Microsclerotherapy involves injecting a “sclerosant” directly into each vein with very fine needles. It was introduced in the 1920s and made popular in the 1960s. Less painful solutions for removal of surface veins were introduced into Australia several years ago and have been extensively investigated in many thousands of patients. The products that we use for spider vein removal at our Melbourne clinic are Polidocanol (Aethoxysclerol), Fibrovein (Sodium tetradecyl sulphate) and 20% Normal Saline.
Microsclerotherapy is used to treat small to very small veins.
Multiple treatment sessions may be required for complete removal and most patients can expect at least a 70% improvement in the appearance of their legs. Maximum benefit may not be seen for 3 months and perfection cannot be guaranteed.
A sclerotherapy session at our Melbourne clinic takes between 15 and 45 minutes.
While you are lying down on a treatment couch, very fine needles are used to inject a solution into the spider veins. This irritates the lining of the vein, causing the two opposing sides to stick together. The number of injections varies from 1-2 to 30 depending on the response of the veins to the therapy and the number of veins requiring treatment.
During this procedure you may listen to music, read, or talk to the practitioner. While compression is used to try and keep the vein empty of blood, a small amount of clot can develop in the vein. This clot will be slowly absorbed by the body.
Tender lumpy swelling of the vein can persist for several weeks and it may be necessary to prick these veins to squeeze out “trapped blood”.
You will rest for several minutes after the injections with your leg elevated and you should continue to keep the leg elevated as much as possible for the first 24 hours.
If possible, do not drive yourself home. You will be asked to go for a 20-30 minute walk immediately after treatment and then daily for 1 week.
Maintain normal daily activities, but avoid standing still for long periods.
Avoid strenuous physical activity, such as running, for a week after treatment since this increases the risk of blood flow returning into the treated veins.
You are required to avoid any flights of longer than 2-4 hours duration for 2 weeks and any flights of greater than 4 hours duration for 4 weeks after treatment.
If travel is unavoidable, then an anticoagulant should be administered prior to the flight.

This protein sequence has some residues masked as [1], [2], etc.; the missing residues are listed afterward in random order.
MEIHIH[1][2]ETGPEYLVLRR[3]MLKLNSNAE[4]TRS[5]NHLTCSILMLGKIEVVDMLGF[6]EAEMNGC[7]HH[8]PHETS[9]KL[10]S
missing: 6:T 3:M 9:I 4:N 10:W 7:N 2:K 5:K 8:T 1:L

If only surface spider veins are treated, then Hostess type stockings will suffice. If larger veins are treated at the same time, then tighter stockings may have to be worn. We have a range of graduated compression stockings available and these are expertly fitted at the time of treatment.
Depending on the treatment performed, the length of time you will need to wear the stockings will vary and you will be advised at the time of treatment. If larger veins are treated at the same sitting, stockings would typically be worn continuously for 3-7 days. Then they would be worn through the day, removing them at night and replacing them in the morning after the shower for the next 7 days (depending on the severity of disease).
If limited spider veins are treated, then the stockings may only have to be worn for 3 days continuously and 4-7 days during the day only.
Compression stockings are an essential part of treatment, as they:
Usually the veins look worse for a period of time before they start to look better. Improvement is usually seen in a couple of weeks but 6 – 12 weeks may be needed to show the maximum effect.
The following features are expected. They are not a cause for concern although they should be reported at review:
Mild pain or discomfort may persist for several days, and shows that the injections are working. The degree of discomfort is partly related to the initial size of the veins and can be relieved by walking or by taking Paracetamol or Ibuprofen. Rubbing from the bandage or stocking can create soreness behind the knee.
Any discolouration and tender lumps are usually experienced early on. Red raised areas over treated veins are due to “trapped blood” and usually disappear within four to six weeks. At the 2 week review these areas may be pricked to release this trapped blood. It doesn’t occur in every patient but is common enough to be considered a normal event that occurs as part of treatment. It is a sign that treatment has been successful.
Phlebitis, or inflammation of the treated veins, can occur due to reaction to the sclerosant. It is treated by further compression, anti-inflammatories and regular walking. It does not represent infection and does not require treatment with antibiotics.
Migraine This may be provoked by the injection foam sclerosant therapy in patients who are known migraine sufferers. These patients should take their usual migraine treatment an hour or so prior to treatment in the hope of preventing the onset of a migraine.
Complications can occur even with perfect technique.